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Egypt's banks offer unprecedented saving schemes as pound plunges to record low

State-owned banks issue saving certificates with record high interest rates as Egyptian currency crashes to worst ever low against the dollar
The Egyptian pound has fallen to a record low against the US dollar (AFP)
By in
Cairo

Two of Egypt's largest state-run banks issued saving certificates with unprecedentedly high interest rates on Wednesday, as the country's currency plunged to a record low and national monetary authorities continued to wrestle runaway inflation while trying to create demand for the Egyptian pound.

The National Bank of Egypt and Banque Misr issued saving certificates - federally insured savings accounts with a fixed dividend rate and a fixed date of maturity - with an annual interest rate of 25 percent and a monthly interest rate of 22.5 percent on Wednesday, the highest in Egyptian banking history.  

'I will certainly buy the new certificate because its yield is really tempting'

Osama Abbas, Egyptian accountant

The new certificates came after the Egyptian pound dropped six percent to 26.4 on the US dollar, the biggest fall since the Central Bank of Egypt (CBE) devalued the currency in October in an effort to clinch a loan deal with the International Monetary Fund (IMF).

The CBE is striving to convince people to trade dollars for the Egyptian pound, which has lost much of its value since Russia invaded Ukraine. Inflation is now running at 21 percent. 

“The new certificates will hopefully convince ordinary people to sell their dollars to get the pounds necessary for the purchase of the new certificates,” Mohamed Abdel Hamid, a member of the Egyptian parliament’s economic affairs committee, told Middle East Eye.

“Some people stock up on foreign currencies as they do with food,” he said.

The impact of war

Egypt has been hit hard by the war in Ukraine.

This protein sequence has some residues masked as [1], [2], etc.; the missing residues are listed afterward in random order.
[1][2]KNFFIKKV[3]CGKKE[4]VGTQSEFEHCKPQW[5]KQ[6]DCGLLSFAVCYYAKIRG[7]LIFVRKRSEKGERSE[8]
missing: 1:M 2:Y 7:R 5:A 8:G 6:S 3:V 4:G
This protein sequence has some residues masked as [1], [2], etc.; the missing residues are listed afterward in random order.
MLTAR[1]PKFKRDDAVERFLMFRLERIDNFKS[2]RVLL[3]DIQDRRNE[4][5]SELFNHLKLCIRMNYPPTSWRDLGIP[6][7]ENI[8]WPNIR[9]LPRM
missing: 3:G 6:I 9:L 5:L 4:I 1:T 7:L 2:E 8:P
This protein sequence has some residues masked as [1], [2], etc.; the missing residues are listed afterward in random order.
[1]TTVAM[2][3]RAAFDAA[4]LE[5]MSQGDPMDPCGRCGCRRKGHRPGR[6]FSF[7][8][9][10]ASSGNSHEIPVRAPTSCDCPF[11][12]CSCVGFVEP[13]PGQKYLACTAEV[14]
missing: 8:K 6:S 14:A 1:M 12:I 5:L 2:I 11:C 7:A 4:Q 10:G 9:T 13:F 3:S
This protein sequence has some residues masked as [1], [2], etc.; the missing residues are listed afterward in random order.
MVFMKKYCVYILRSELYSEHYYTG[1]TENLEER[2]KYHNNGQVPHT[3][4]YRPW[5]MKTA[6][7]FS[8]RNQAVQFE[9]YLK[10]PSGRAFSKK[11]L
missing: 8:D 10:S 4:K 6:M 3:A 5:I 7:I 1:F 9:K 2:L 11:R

The ongoing conflict has hurt important sectors of the economy, particularly tourism, which employs over 10 percent of the North African country’s workforce of 27 million and accounts for 20 percent of Egypt’s GDP.

With a population of over 100 million, Egypt has been paying more for the imports it depends on since the war began. This is particularly true of food, wheat and other cereals and legumes. 

'We are badly in need of investments, the only way to create jobs'

- Mohamed Abdel Hamid, Egyptian MP

Apart from causing the flight of billions of dollars in foreign assets, the war has put pressure on Egypt’s foreign currency reserves and on the Egyptian pound.

With banks failing to make the dollars necessary for import operations available, importers fished around for these dollars outside the banking system in order to release a backlog of imported goods at the nations’ ports. This returned, for the first time since 2016, the foreign currency black market to centre stage.

Parallel market traders bought the dollars from members of the public for at least ten pounds more than the banks, exacerbating black market practices and depriving the banks of the dollars needed for import operations.

This use of the parallel market also contributed to the rise of commodity prices in the local market, as most of these commodities come from outside Egypt.

Economists hope that the new saving certificates will create demand for the Egyptian pound and consequently raise the exchange rate of the pound against foreign currencies.

“A rising demand for the pound will reduce demand for US dollars and consequently eradicate the foreign currency parallel market,” Khaled al-Shafie, head of Egyptian think tank the Capital Centre for Economic Studies, told MEE.